Saturday, 8 March 2014


A guest post by C J Heyworth.

Given that my mother was a widow who chose not to remarry after my father's death when I was seven in the Summer of 1953, I suppose her second important choice from my point of view was to work as a school dinner lady so as to "be there" for me when I was not at school, even though her pittance wages did not allow us a 'grand lifestyle" at all.

What I am grateful for is Mum's determination that I should never miss out on the extras organised by teachers at my primary and secondary schools - country days out to Garstang, Fairsnape, Parlick and Brock, and city trips to Lancaster, Manchester, Liverpool, York mainly related to the History syllabus.  Best of all (and I still do not know how it was afforded as light Summer clothes were needed for predicted higher daytime temperatures) a European tour which took us to London and Dover, by ferry to Calais and through Belgium, Germany, Austria and across The Brenner Pass to Riva at the northern tip of Lake Garda with day visits to Milan and Venice - a splendid introduction to matters European.

But the visits which had most lasting influence on me were the Fifth and Sixth Form trips each November to see the RSC perform at The Memorial Theatre, a lasting shaping of how I should choose many hours of life in enjoyment of theatre both as an audience member and a participant.

Attending the performance by the touring RSC Ensemble of an abridged Taming of the Shrew at The Grand revivified my memories of "back then". I'm sure the standards today insisted on by Tourist Boards such as Visit England and Stratford's own Accommodation Bureau would have made the sort of Wednesday to Saturday Coach Trip we took impossible for a school to organise today, mostly because of arrangements for sleeping in the guest house within walking distance of the theatre.

To keep costs to a minimum, each bedroom was shared by ten of us in double beds which completely occupied the floor-space in the room, there was one bathroom/toilet on each floor, and the two spinsters who ran the place were not brilliant cooks.  They also loved what my mother used to refer to as "dust-gatherers" - the Guest Lounge was crowded with all sorts of mainly wooden ornaments - "They do not break," explained one of who we referred to as Macbeth's Witches.  Being teenagers we labelled them as "immensely old".  They were probably in their late fifties at least!

I work this out as a couple of years after I had left Baines to become an undergraduate at Reading University, one of my best friends of the time, the late Bob Glass, explained that his parents, who ran a guest house on Lord Street near Blackpool North Station, had sold their place in Blackpool and moved to Stratford-upon-Avon having bought another guest house.  Bob was living in London, and I visited him there quite frequently, hitch-hiking from Reading, an easy matter.  In his generous way, Bob invited me to see his parents' new home in Stratford, and, lo and behold, which was the guest house they had bought ?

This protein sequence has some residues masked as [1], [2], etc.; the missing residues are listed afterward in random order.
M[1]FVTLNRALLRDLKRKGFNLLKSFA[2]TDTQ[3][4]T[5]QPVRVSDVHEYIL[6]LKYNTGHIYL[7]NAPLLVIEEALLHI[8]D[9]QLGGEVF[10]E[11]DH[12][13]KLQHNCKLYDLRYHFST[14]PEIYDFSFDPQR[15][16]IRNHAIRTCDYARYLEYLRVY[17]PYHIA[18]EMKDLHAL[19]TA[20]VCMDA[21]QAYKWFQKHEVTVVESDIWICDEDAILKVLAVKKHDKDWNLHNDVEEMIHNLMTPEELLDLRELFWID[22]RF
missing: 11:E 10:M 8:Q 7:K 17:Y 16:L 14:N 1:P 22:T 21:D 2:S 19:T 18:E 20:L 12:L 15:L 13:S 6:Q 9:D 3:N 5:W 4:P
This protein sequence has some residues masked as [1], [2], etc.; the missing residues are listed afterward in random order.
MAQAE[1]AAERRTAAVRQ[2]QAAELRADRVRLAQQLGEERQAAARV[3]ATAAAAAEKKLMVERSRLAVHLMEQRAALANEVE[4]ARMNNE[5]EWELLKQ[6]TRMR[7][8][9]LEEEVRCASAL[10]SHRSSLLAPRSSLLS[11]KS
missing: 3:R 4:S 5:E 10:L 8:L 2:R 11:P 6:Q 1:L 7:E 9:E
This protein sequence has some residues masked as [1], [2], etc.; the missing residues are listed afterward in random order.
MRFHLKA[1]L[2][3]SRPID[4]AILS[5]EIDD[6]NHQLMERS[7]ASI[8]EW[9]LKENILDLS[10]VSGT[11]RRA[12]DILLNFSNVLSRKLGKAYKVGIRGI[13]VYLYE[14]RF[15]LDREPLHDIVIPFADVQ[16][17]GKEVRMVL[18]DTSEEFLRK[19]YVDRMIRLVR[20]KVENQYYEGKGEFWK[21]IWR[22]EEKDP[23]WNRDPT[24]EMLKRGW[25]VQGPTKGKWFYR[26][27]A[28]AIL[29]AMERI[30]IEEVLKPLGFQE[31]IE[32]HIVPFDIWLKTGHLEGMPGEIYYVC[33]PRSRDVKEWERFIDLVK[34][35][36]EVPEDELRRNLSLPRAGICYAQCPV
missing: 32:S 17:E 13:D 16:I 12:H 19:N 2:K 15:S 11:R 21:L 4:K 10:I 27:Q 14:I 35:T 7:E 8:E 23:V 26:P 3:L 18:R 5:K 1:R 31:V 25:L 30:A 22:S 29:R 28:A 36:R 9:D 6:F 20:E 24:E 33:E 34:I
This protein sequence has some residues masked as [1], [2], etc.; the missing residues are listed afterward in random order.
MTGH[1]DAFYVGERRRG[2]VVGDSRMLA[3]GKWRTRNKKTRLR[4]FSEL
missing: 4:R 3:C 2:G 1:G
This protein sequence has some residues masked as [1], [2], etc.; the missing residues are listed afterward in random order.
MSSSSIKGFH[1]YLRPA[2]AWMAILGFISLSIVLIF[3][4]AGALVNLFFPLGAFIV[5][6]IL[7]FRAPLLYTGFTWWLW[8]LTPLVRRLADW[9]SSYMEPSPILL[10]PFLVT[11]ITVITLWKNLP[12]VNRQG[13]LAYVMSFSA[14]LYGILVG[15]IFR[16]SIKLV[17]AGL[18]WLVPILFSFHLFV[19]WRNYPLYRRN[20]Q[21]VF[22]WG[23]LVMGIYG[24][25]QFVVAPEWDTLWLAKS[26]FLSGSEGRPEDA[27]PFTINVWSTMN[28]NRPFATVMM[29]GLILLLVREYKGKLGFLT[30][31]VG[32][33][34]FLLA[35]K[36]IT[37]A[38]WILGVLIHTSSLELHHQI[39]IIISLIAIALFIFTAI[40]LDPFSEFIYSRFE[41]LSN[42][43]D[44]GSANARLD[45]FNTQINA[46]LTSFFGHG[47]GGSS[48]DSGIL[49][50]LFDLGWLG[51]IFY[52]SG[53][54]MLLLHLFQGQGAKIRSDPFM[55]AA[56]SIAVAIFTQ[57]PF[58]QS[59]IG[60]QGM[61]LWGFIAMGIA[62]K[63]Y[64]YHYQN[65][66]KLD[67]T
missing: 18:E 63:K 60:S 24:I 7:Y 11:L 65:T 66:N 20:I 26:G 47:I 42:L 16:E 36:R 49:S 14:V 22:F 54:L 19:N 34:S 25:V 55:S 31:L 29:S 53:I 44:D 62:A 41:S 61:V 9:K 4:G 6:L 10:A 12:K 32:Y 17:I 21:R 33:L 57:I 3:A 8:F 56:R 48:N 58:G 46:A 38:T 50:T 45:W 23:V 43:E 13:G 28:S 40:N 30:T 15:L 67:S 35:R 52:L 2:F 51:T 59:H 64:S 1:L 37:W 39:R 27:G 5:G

The one we used to stay in for our school trips, but modified to the high standard Mrs. Glass always insisted on - no more five beds to a room, and the target visitors were American Literary Junkies wanting what Visit England now calls Shakespeare Country.



Lara Clayton said...

These glimpses are fascinating. It is so interesting to see which details memory has chosen to hang onto - the wooden ornaments because they won't break if they are knocked.
I'm left wanting to hear more about the tour around Europe; it most have been full of many wonderful experiences...


Adele said...

Really enjoyed reading about your fun memories. My first Shakespeare experience was The Scottish play at the Dukes, Lancaster. It was G.C.E O'Level syllabus then and only read in the classroom, never performed. I have been to see the RSC perform several times and love the theatre experience. The Tempest at The Courtyard, Stratford was incredible but we stayed at The Holiday Inn: Nothing like your adventure although on a later trip to The Globe we stayed in the LSE student halls with no mirror, camp beds and nasty breakfast. Henry VIII was worth roughing it but I always enjoy Shakespeare in the park on a sunny day with a picnic and a glass of fizz. On one occasion, we were at Fellfoot Park in The Lakes and at the end of Romeo and Juliet, an owl hooted in the twilight. So atmospheric.